I’ve been interested in this since I read a good review in the Economist, and I recently discovered the unabridged audiobook. With a book on risk and probability, one never knows how exciting the ride will be, but Taleb very pleasantly surprised me. He needs a harsher editor, but overall I learned a lot and enjoyed the vast majority. My thoughts:
a valuable book for reframing your thinking on reasoning and rare events
Not for some time has a book affected my thinking as much as this one. Taleb’s self-described “personal essay” is way too long and sometimes a little too angry, but his exposition of the flaws in our thinking has provided a new and useful lens for much of my own thinking. One salient example is the narrative fallacy: “our predilection for compact stories over raw truths” (p63). We tend to assign causes and reasons for events even when we lack any evidence of connections: We want to tell stories. Many of these stories are harmless, but others can keep us from being open to truth when it appears.
A second example is the problem of silent evidence: If one uses worshippers who prayed and survived a subsequent shipwreck as evidence of the efficacy of prayer, an observer might ask, What of those who prayed and then drowned? “The drowned worshippers, being dead, would have a lot of trouble advertising their experiences from the bottom of the sea” (p100). It’s not that I’ve never noticed these fallacies before, but having a name for them makes them much easier to identify. These points and many more like them make this volume a worthy read.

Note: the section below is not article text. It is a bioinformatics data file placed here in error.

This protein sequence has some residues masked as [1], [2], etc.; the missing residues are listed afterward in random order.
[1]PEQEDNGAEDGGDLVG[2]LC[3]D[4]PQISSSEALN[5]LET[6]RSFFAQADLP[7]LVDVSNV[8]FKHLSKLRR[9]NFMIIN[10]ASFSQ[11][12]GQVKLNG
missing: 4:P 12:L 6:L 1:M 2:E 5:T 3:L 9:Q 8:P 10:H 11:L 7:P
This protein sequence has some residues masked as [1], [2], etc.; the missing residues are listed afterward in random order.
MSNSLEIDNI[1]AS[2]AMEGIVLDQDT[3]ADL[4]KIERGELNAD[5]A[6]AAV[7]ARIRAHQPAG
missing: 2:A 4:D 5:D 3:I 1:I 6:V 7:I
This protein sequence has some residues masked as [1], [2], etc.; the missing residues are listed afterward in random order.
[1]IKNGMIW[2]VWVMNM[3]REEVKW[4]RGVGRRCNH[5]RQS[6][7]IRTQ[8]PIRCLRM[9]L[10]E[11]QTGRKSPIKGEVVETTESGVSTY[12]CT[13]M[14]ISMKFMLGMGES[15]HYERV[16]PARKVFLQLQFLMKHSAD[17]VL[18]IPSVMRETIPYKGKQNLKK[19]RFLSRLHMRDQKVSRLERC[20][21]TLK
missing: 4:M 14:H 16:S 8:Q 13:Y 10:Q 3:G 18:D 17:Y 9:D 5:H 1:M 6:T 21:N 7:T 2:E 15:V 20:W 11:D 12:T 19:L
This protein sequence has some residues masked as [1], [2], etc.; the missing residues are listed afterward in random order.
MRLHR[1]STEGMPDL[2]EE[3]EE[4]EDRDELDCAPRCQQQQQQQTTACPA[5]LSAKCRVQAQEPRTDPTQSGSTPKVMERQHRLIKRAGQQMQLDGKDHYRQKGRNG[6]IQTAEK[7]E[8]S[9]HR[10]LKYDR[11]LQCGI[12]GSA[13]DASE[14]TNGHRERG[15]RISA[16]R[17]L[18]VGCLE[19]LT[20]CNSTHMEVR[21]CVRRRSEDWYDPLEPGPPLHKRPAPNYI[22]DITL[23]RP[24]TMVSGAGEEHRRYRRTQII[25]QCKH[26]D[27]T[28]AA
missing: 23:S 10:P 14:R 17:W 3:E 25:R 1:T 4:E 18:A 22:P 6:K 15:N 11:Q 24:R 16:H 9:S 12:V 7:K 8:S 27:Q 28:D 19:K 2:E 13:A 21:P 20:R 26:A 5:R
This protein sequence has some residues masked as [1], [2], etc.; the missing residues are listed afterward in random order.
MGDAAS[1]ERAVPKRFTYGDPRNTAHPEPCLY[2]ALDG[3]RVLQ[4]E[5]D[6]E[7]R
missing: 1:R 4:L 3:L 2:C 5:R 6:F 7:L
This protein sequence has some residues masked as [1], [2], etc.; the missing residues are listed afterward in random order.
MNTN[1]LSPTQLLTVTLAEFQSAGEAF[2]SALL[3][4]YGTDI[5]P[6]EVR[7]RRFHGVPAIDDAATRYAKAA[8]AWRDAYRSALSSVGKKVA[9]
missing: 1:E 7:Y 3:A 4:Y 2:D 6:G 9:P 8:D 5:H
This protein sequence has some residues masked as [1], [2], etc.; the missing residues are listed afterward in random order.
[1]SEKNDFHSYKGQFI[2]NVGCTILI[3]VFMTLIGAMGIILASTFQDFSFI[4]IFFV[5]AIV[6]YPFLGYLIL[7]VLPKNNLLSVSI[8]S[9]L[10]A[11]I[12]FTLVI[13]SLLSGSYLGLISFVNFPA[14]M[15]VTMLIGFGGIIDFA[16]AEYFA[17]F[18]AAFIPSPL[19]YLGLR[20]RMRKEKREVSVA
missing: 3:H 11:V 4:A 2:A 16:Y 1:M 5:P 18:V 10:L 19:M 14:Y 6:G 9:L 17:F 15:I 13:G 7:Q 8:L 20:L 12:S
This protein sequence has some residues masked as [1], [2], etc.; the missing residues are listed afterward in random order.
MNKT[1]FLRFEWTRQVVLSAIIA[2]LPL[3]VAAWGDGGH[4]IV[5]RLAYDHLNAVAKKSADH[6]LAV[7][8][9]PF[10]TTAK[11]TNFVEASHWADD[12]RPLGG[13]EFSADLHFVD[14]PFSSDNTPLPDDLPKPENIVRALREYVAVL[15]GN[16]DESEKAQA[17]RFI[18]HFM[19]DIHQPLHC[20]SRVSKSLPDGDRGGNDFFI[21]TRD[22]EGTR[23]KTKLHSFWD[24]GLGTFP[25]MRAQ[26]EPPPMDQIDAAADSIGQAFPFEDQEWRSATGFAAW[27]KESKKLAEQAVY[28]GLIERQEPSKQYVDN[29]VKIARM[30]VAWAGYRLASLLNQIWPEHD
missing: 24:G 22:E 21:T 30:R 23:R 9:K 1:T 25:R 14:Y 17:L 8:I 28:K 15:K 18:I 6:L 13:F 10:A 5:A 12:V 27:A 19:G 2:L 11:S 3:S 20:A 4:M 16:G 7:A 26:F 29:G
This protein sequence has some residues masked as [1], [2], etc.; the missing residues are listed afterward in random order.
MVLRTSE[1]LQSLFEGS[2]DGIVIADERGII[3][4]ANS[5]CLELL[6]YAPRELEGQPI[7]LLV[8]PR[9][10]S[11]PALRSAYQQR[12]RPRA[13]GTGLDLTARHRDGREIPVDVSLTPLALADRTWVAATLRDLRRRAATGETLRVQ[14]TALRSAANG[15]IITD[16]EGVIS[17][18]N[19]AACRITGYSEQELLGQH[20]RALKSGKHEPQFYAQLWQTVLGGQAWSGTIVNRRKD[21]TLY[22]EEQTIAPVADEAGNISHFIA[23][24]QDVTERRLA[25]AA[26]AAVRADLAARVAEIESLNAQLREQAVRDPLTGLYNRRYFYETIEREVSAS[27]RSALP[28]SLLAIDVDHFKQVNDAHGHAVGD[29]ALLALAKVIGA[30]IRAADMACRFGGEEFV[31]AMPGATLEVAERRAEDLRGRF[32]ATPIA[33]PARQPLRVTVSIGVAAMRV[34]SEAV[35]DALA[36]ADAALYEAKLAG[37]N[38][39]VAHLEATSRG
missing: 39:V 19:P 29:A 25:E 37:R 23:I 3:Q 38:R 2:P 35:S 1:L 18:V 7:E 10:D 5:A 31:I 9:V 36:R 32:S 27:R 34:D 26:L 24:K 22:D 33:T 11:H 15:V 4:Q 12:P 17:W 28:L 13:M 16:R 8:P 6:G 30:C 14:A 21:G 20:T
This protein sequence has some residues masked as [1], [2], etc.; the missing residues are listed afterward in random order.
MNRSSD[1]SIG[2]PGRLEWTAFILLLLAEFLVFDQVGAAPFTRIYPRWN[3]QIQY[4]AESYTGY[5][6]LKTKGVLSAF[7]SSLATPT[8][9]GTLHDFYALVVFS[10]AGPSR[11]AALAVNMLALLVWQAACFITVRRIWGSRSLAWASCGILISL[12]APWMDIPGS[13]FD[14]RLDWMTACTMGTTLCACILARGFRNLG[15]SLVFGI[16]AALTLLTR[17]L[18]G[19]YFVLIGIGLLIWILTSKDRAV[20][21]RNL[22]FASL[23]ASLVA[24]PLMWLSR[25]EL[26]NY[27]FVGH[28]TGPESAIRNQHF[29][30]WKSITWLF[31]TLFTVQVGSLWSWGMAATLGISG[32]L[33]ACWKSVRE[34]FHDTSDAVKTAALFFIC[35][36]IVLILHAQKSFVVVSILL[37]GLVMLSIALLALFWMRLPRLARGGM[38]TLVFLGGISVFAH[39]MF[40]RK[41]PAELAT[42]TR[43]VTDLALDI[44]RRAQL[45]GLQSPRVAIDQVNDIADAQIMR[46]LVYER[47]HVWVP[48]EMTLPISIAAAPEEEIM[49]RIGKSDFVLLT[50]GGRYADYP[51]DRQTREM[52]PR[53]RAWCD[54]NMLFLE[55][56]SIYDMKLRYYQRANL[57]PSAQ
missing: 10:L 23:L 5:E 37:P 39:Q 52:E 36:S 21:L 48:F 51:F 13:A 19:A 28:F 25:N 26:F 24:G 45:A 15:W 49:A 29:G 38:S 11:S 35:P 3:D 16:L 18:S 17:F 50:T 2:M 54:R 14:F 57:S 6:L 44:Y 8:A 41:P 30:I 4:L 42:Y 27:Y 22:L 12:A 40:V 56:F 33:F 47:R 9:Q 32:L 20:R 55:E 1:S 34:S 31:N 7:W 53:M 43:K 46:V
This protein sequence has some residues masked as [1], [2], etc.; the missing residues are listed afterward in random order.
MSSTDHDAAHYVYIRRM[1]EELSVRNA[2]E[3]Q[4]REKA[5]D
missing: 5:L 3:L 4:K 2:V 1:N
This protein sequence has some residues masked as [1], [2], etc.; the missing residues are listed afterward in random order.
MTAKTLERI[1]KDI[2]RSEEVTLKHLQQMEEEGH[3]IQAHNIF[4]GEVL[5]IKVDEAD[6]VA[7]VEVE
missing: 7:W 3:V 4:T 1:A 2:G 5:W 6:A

The titular Black Swans are events with three characteristics: (1) they are outside of regular expectations because nothing in the past convincingly points to their possibility, (2) they carry an extreme impact, and (3) they are explainable and predictable after the fact although not before (p. xvii-xviii). Taleb argues that many modern phenomena, including the distribution of wealth (Bill Gates’s income), book and movie success (the Da Vinci Code), and mortality in modern warfare (to name a few) are subject to Black Swan events. Many natural and historical phenomena (such as the distribution of human heights or mortality in traditional warfare) are not as subject to Black Swans.
None of the standard statistical tools used for analysis in finance, economics, and social sciences are capable of accounting for Black Swans, making them – according to Taleb – worse than worthless, as they give a false sense of knowledge and security. (For example, he demonstrates how wildly erroneous financial projections unfailingly are and asks why these are useful.)
Taleb makes his point in thirty different ways, gives his personal history, insults economists repeatedly, and creates a number of hypothetical characters. He sometimes expounds too informally given the paradigm-shifting point he is trying to make, but overall the book has much to offer. He outlines a whole host of psychological biases and reasoning fallacies (beyond the two I mentioned above) that affect our thinking and predicting, often blinding us to the possibility of black swans.
Most of the book is non-technical [not that I’m the best judge of that, with an advanced economics degree], but a few chapters towards the end get into more technical detail: Taleb warns us in advance.
I listened to the unabridged audiobook narrated by David Chandler [12 CDs], published by Recorded Books. The narration is very good (with the exception that the narrator always pronounces foreign names with a little pause and a flare, like it’s a separate performance; but that’s a small and entertaining flaw).
[Note on content: The book uses strong language a handful of times.]